He wasn’t hawking Fuller Brush products or reviving the role of Willy Loman, but dapper Gov. Brian Sandoval was certainly in salesman mode when he arrived at the Review-Journal’s doorstep.
Following a State of the State address, which found him making an impassioned call for improved public education funding and reform, Sandoval has been hustling to make his case for the need to increase taxes by approximately $1.15 billion (including the $650 million in so-called “sunset” taxes on the books for the past decade.)
The most politically prickly part of the tax plan is the call for a $430 million increase in business license fees just weeks after Nevada voters fired up by angry business owners rejected a similar plan by a wide margin.
Sandoval will have to enlist support from some of those same people. Turning “Death of a Salesman” into a one-man show might be easier than persuading recalcitrant business owners to see the depth of his vision.
By his count, Sandoval said he’s visited hundreds of Nevada schools, including many of those in poor neighborhoods, and discussed education strategy with public education superintendents before arriving at the plan he outlined to Nevadans.
Longtime observers of state government, even some in the anti-tax camp, have called his ideas ambitious and even brave. But those can’t yet be counted as “yes” votes.
During an hourlong Review-Journal editorial board meeting, Sandoval was the sincere and studious Nevada family man whose persona appeals to so many voters. And he sincerely wanted to sell the skeptics on the panorama of his plan.
The business license fees plan broadens the burden to make it the simplest and fairest way of raising revenue, he said, unfolding a chart that at first glance didn’t appear all that simple. But just follow the X and Y axises, he offered, and business owners will find the fee that applies.
Somehow, that might not be the most difficult element of his sales job. In the coming weeks, he’ll need to bring his A game to find enough support from members of his own party for full-day kindergarten, an increase in gifted and talented funding, and another $24.1 million in bonding for an expansion of the hotel college at UNLV.
And Democrats long aligned with the public employee unions figure to suffer from sudden deafness when it comes time to discuss additional funding for charter schools and other changes to the tattered status quo.
In one respect, that’s what makes the moderate Republican Sandoval’s sweeping approach so impressive: There’s something for everyone to love — and hate. As long as the salesman can close the deal. For a fellow known to have political ambitions beyond Carson City, that’s a genuine gamble.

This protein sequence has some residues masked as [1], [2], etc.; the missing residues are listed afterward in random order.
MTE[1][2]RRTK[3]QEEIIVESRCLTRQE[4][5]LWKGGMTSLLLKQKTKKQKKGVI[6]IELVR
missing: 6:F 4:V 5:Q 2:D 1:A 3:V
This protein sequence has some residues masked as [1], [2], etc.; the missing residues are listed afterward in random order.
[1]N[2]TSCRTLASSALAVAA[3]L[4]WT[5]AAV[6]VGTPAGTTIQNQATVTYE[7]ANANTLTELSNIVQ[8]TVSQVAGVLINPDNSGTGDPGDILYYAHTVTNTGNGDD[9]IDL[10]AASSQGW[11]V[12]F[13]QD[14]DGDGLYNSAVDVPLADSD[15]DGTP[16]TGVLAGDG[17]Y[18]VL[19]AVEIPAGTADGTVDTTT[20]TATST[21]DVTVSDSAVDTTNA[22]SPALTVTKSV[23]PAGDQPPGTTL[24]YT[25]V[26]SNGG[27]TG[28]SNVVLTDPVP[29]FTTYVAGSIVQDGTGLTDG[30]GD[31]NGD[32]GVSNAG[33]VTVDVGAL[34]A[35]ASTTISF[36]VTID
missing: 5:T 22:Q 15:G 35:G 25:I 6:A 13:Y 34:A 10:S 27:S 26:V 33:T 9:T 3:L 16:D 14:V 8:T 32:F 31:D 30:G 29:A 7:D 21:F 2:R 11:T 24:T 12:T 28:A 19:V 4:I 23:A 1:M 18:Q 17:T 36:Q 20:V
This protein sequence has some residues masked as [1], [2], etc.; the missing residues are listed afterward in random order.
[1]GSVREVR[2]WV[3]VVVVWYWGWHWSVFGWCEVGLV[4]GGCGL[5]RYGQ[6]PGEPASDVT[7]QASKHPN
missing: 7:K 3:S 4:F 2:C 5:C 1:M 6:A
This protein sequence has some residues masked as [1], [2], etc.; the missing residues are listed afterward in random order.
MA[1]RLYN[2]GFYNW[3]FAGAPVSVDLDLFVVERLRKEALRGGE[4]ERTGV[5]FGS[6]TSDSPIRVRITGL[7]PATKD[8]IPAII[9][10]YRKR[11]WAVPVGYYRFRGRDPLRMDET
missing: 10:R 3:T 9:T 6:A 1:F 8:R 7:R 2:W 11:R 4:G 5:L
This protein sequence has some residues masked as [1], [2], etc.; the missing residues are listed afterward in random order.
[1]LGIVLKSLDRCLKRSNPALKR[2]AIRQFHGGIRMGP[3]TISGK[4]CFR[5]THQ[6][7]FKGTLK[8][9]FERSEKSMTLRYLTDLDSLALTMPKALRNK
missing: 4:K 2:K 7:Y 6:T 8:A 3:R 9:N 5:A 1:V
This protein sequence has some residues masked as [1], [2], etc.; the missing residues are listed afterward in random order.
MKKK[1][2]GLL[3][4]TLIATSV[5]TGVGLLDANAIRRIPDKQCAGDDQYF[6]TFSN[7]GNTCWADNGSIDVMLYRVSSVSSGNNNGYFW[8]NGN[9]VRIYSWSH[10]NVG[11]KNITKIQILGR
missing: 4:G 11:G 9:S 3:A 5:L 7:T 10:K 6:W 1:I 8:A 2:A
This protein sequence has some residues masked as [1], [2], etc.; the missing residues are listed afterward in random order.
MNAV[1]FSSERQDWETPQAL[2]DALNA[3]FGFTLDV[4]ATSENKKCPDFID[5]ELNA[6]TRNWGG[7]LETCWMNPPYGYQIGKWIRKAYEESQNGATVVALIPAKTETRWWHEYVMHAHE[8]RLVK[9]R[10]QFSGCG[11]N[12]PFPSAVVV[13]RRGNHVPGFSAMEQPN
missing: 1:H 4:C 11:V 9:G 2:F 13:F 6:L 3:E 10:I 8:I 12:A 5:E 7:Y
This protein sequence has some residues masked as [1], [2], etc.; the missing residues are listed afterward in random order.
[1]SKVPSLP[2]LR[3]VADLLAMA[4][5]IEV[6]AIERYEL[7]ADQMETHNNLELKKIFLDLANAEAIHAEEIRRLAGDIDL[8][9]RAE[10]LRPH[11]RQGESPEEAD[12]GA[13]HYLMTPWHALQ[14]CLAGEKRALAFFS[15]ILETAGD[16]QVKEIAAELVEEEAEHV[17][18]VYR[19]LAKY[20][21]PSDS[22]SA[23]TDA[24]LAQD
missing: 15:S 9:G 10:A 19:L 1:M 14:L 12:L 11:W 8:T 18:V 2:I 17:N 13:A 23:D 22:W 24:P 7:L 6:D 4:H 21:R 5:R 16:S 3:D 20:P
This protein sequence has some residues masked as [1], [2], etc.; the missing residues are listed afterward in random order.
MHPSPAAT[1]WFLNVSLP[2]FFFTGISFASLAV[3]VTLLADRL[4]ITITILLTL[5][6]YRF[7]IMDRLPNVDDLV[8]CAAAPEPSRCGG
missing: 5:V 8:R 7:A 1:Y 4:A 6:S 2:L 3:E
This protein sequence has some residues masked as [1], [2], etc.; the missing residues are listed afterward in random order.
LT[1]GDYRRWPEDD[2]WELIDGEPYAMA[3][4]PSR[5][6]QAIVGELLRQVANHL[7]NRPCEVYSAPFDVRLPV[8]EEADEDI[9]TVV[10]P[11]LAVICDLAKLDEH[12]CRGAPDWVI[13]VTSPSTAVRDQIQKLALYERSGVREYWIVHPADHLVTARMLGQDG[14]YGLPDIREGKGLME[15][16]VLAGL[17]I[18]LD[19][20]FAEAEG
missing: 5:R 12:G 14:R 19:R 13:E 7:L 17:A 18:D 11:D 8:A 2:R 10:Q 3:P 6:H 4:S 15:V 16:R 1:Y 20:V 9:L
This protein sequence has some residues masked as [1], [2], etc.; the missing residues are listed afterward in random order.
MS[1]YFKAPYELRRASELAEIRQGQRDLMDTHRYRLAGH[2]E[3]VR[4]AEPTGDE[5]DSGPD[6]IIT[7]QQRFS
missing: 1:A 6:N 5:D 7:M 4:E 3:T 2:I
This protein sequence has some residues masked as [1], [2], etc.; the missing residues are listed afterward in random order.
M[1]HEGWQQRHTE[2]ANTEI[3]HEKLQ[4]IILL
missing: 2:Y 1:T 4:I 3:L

“I have to do what I think in my heart is best for the state of Nevada, and that’s what we’re going to do,” he said.
He has some advantages. The economy and jobs picture are breaking in his favor. But he also has a hard-core group of Assembly conservatives who have minimized their own opportunity to make substantive change by espousing a No Taxes Forever rhetoric that reverberates with some voters but infuriates legislators who actually think their wrenches can improve government.
“I have to embrace the moment,” Sandoval said. “We’ve done the cuts. I’ve done the consolidations. We’ve done the (revenue) sweeps. I’ve done all that. I did make up my mind that I’m not going to move backward anymore. And I also made up my mind I’m not going to put a future governor through this.”
In Nevada, with its citizen Legislature and long history of special-interest influence, it’s always been easier to disable the engine of government than increase its horsepower. In a state in sore need of a master mechanic, we’ve usually been stuck with wrench-wielding grease monkeys.
It’s not because elected leaders haven’t cared that’s kept back Nevada, but because they couldn’t close the deal that’s kept the state sputtering when it ought to have been roaring toward the future.
Sandoval surely knows that.
Previous governors have been content to have their trusted insiders to shape and spin the narrative from behind the scenes.
Sandoval appears to be going door to door. Just days after the State of the State, his office held a background briefing to help break down the numbers and take some of the sting out of the proposals.
In addition to editorial board meetings at both ends of the state, his office started an email push reminding foot-draggers of the wickedly mediocre shape Nevada’s public education system finds itself in.
If he’s wise, he’ll keep it up.
Just hours after its members were sworn in at the Legislature, the conservative Nevada Policy Research Institute sent a stinging rebuke of the tax plan under the heading, “Sandoval’s tax hike higher than reported.”
Whether it’s $1.15 billion or $1.30 billion, it’s an elephant he’s going to have to persuade his GOP friends to eat if he’s to win the day. To do that, he might redraft a line from Arthur Miller and be willing to be “liked, but not well liked.” And if he must be feared, well, maybe there’s a place for that, too.
“Somebody has to take this on,” Sandoval said sounding every bit like a man on a mission. “I’m the governor. I have to lead, and I will lead. I’m going to defend this. If there are other good ideas out there, I’m going to listen.”
So let the horse trading begin.
Soon enough we’ll all know the depth of this salesman.
John L. Smith’s column appears Sunday, Tuesday, Wednesday, Friday and Saturday. Email him at Smith@reviewjournal.com or call 702-383-0295. Follow him on Twitter @jlnevadasmith.